Capitol Officer Harry Dunn says Jan. 6 hearing’s bombshell findings trigger feelings of ‘betrayal’

TheGrio caught up with Officer Dunn and members of the January 6th House Select Committee as the panel continues laying out its evidence against former president Donald Trump.

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Moments after Tuesday’s shocking January 6th House Select Committee hearing, U.S. Capitol Police officer Harry Dunn told theGrio he felt a sense of “betrayal” by former President Donald Trump, who did not initially lift a finger to stop the traumatic event that occurred on Jan. 6, 2021.

Dunn, who courageously defended the Capitol against a violent mob of Trump supporters, said prior to the hearings there was an “assumption” about what Trump did or didn’t do to incite the attack or stop them. “But now that the committee has confirmed it,” Dunn said, it’s no longer a “thought” or “suspicion” given the breadth of evidence and testimony from the committee.

U.S. Capitol Police officer Sgt. Harry Dunn testifies before the House Select Committee investigating the January 6 attack on the U.S. Capitol on July 27, 2021 at the Cannon House Office Building in Washington, DC. (Photo by Chip Somodevilla/Getty Images)

“It’s confirmed. And that’s just betrayal,” he told theGrio. “That’s one of the toughest feelings I’ve ever had to deal with in my life.”

Republican U.S. Rep. Liz Cheney of Wyoming on Tuesday dropped a bombshell at the seventh and most recent January 6th House Select Committee hearing on Tuesday. 

Cheney, the committee’s vice chair, revealed that Trump placed a phone call to one of the panel’s witnesses. The lawyer for the unidentified witness informed the Select Committee, and in turn, committee officials made the Department of Justice aware of the possible witness tampering.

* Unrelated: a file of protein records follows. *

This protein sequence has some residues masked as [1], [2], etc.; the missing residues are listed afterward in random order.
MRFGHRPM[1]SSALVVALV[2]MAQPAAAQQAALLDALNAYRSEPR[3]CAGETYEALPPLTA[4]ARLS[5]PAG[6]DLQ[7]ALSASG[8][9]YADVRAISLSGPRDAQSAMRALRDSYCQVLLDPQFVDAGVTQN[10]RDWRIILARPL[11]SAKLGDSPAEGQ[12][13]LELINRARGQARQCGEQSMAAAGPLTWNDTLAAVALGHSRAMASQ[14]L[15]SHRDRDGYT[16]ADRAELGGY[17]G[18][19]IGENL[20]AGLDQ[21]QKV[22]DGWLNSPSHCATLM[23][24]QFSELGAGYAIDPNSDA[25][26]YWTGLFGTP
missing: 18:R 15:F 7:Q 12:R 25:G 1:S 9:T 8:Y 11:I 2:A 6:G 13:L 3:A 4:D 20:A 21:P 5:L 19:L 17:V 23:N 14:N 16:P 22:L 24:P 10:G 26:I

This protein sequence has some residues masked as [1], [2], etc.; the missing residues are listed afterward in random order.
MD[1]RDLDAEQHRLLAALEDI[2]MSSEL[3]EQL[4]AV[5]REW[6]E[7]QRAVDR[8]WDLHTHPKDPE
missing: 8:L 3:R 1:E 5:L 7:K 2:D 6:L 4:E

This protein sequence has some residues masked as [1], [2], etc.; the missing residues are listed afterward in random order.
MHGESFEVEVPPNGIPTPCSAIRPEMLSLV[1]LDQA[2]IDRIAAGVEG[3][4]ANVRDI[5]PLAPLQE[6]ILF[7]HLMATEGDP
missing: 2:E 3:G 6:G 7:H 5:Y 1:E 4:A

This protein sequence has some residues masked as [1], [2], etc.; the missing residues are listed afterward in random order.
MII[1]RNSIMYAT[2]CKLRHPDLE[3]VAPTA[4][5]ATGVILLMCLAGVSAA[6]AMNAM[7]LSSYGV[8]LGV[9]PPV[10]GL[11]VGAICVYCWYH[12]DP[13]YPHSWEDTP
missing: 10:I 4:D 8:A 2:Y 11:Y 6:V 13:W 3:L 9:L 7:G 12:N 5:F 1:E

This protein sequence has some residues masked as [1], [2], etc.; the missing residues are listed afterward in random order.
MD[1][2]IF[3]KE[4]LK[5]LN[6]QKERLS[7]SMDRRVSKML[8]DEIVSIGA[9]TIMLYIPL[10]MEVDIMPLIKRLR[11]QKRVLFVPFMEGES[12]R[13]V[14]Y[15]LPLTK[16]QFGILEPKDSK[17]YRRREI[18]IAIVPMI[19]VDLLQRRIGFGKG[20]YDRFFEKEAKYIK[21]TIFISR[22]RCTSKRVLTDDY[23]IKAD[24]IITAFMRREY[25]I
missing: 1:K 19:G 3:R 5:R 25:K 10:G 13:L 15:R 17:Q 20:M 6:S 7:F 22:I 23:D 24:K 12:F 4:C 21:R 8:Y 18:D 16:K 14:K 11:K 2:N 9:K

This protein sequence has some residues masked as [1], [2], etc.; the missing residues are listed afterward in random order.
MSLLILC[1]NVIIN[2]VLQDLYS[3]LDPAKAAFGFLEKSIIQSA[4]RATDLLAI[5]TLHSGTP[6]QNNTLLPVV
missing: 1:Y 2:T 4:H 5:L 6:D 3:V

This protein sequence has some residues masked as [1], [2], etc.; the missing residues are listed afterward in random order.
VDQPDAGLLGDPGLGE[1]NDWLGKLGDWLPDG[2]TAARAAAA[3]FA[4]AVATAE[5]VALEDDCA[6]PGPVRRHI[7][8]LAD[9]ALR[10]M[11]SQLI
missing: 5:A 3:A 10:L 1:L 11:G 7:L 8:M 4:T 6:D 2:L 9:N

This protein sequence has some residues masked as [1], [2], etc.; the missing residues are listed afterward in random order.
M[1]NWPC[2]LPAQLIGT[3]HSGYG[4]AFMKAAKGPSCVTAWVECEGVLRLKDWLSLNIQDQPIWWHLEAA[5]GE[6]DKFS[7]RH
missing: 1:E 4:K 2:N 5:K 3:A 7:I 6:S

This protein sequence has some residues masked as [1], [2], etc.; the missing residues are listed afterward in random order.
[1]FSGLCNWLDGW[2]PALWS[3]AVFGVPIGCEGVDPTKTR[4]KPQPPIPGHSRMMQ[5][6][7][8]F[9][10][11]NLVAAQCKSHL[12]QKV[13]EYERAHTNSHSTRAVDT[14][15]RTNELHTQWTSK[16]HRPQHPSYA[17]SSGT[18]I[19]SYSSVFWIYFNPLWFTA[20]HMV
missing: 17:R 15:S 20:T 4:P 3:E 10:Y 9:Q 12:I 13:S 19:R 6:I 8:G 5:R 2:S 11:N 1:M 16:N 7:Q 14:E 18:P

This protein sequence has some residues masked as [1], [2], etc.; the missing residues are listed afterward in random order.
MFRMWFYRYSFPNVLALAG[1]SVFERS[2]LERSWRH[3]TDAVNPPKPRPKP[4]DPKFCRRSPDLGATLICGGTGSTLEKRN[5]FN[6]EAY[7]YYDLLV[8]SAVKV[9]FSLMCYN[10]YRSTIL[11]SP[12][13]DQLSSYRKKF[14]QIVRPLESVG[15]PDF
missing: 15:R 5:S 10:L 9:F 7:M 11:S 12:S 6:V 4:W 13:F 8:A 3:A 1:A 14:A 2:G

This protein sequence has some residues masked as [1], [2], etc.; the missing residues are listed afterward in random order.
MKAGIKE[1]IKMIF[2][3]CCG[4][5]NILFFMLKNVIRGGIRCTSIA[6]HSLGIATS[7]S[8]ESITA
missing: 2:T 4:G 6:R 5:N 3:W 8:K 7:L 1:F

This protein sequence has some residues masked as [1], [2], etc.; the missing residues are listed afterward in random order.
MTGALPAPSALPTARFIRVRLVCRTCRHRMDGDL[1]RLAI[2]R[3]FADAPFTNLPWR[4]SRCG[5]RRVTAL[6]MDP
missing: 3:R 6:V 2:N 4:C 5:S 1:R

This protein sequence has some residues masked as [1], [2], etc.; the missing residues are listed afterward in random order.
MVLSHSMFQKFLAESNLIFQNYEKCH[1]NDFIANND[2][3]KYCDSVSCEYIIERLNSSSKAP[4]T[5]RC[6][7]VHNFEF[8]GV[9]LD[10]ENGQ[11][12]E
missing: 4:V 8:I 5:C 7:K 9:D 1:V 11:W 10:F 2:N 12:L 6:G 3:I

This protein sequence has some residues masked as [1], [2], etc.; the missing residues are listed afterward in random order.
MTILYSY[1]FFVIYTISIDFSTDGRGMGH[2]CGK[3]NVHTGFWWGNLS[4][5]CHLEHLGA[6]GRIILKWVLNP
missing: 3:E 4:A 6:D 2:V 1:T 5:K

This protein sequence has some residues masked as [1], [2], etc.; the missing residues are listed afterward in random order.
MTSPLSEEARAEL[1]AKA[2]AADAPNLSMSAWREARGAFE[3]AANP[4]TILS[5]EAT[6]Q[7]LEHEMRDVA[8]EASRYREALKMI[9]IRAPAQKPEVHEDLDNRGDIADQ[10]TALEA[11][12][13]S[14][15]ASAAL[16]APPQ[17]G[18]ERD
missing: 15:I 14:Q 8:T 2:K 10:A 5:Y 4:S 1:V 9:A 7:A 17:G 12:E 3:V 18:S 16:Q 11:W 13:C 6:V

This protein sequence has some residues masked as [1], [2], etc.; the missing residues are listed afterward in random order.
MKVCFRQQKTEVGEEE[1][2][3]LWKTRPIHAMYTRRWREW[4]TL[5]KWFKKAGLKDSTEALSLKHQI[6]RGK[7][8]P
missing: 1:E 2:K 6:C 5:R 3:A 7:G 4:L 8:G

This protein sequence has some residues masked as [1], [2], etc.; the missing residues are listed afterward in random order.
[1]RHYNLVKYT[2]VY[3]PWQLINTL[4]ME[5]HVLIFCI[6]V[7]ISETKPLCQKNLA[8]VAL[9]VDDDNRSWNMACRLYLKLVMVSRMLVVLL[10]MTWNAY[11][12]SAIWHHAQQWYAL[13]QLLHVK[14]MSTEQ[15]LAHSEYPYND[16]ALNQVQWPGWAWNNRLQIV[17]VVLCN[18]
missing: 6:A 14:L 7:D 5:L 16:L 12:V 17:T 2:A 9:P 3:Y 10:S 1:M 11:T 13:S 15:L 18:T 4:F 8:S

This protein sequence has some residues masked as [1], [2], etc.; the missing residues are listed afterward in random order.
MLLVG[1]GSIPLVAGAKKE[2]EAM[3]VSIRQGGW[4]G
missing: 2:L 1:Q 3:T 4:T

When asked about the shocking revelation, U.S. Rep. Zoe Lofgren (D-Calif.), a member of the committee, told theGrio after the hearing while walking in the halls of Congress: “Witness tampering is a crime.”

Tuesday’s hearing also detailed how outsiders were willing to substantiate Trump’s falsehoods about the 2020 presidential election results. The non-government officials advised the then-president during a White House meeting on how to frame the effort to overturn the election results that named Joe Biden the 46th president of the United States of America.  

Former President Donald Trump gives the keynote address Friday at the Faith & Freedom Coalition during their annual Road To Majority Policy Conference at the Gaylord Opryland Resort & Convention Center in Nashville, Tennessee. (Photo: Seth Herald/Getty Images)

Retired Army general Michael Flynn, Patrick Byrne, the former CEO of Overstock.com, and attorney Sidney Powell were among the civilians in the president’s ear, pushing him to make the unfounded claims as Trump administration officials — including from the U.S. Department of Justice and the White House Counsel’s Office — told Trump that his efforts to overturn the election were unconstitutional.

Cheney, now an outlier in her own party – which continues to show fealty to Trump – said of the former president during the hearing: “[a] 76-year-old man is responsible for his own actions and own choices.”